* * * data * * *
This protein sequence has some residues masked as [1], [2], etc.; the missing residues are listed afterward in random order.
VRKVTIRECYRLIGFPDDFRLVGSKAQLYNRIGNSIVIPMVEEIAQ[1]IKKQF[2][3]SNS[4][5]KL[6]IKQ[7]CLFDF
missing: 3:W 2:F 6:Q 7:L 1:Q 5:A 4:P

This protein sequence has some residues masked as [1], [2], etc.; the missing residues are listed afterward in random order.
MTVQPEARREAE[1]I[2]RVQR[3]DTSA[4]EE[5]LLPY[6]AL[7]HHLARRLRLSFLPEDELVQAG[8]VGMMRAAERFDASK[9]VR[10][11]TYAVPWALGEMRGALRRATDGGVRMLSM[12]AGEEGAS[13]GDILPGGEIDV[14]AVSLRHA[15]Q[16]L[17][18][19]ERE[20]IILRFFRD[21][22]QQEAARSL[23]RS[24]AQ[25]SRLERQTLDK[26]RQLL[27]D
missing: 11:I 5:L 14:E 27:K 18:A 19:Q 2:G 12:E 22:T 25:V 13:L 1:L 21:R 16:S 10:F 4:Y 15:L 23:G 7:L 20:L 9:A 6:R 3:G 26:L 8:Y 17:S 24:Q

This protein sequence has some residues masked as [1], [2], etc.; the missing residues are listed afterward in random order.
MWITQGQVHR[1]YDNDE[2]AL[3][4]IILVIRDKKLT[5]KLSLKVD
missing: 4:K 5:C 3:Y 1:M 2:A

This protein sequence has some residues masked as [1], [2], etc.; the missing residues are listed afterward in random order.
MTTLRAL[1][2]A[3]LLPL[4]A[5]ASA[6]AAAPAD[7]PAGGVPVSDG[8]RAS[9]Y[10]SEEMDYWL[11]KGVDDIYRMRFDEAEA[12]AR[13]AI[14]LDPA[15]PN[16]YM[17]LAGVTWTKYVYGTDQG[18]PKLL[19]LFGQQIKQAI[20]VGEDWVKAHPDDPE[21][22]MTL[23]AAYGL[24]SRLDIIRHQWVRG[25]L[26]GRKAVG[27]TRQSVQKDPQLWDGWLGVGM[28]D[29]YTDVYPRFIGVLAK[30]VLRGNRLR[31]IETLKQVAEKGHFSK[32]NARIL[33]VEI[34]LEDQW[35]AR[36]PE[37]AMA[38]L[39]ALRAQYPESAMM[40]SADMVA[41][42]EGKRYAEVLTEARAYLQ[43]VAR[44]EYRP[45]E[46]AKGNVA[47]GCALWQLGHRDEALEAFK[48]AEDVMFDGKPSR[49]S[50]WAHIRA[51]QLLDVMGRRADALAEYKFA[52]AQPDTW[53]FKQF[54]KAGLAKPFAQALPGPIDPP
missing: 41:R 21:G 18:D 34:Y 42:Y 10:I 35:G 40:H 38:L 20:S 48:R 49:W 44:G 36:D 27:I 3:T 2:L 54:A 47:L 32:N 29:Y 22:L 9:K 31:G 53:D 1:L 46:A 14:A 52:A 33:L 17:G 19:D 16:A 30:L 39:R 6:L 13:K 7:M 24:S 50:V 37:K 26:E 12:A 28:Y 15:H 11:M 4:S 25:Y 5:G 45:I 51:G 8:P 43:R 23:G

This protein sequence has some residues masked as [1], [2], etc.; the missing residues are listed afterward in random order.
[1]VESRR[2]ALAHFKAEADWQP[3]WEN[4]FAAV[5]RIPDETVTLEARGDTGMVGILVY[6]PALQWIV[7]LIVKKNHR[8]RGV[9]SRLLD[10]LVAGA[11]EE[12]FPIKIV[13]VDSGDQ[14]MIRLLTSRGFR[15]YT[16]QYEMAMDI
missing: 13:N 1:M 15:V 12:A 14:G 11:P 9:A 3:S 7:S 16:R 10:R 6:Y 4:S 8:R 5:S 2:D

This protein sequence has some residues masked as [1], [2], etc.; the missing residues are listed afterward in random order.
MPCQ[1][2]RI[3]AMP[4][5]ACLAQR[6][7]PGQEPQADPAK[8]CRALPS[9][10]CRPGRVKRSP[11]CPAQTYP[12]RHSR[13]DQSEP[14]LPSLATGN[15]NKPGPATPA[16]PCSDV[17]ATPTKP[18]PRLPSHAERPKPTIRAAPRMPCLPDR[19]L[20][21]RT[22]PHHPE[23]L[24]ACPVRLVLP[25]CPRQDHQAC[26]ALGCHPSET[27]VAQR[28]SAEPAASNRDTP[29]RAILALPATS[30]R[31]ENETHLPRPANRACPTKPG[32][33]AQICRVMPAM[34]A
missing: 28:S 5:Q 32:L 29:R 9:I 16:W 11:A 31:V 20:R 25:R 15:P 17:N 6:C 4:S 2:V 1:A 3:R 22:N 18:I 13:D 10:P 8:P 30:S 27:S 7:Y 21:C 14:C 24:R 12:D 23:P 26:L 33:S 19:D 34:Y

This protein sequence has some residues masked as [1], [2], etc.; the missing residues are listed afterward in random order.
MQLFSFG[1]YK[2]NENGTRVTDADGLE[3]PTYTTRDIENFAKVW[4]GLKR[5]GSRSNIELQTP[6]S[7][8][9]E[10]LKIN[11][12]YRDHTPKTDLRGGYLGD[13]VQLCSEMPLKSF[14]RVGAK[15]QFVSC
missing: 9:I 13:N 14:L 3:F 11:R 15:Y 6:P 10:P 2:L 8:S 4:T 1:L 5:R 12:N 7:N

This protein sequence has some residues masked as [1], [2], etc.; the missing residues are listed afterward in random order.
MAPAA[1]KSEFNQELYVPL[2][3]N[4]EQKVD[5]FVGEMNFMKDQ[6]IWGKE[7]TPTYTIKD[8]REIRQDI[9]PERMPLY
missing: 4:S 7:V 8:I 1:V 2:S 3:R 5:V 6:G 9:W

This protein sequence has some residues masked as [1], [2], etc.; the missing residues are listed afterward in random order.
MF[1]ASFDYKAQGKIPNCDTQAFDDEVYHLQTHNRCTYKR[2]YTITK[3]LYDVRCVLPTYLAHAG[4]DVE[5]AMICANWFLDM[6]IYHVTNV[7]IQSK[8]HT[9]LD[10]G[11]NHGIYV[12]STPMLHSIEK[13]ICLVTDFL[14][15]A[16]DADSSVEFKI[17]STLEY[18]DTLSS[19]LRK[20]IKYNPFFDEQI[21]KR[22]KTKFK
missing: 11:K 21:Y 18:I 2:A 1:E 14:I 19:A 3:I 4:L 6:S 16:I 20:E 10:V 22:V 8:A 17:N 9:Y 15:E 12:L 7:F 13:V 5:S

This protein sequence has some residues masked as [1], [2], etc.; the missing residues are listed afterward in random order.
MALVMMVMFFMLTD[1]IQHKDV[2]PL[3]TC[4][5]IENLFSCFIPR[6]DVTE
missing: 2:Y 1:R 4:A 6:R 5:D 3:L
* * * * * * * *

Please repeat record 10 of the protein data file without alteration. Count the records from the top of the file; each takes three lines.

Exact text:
This protein sequence has some residues masked as [1], [2], etc.; the missing residues are listed afterward in random order.
MALVMMVMFFMLTD[1]IQHKDV[2]PL[3]TC[4][5]IENLFSCFIPR[6]DVTE
missing: 2:Y 1:R 4:A 6:R 5:D 3:L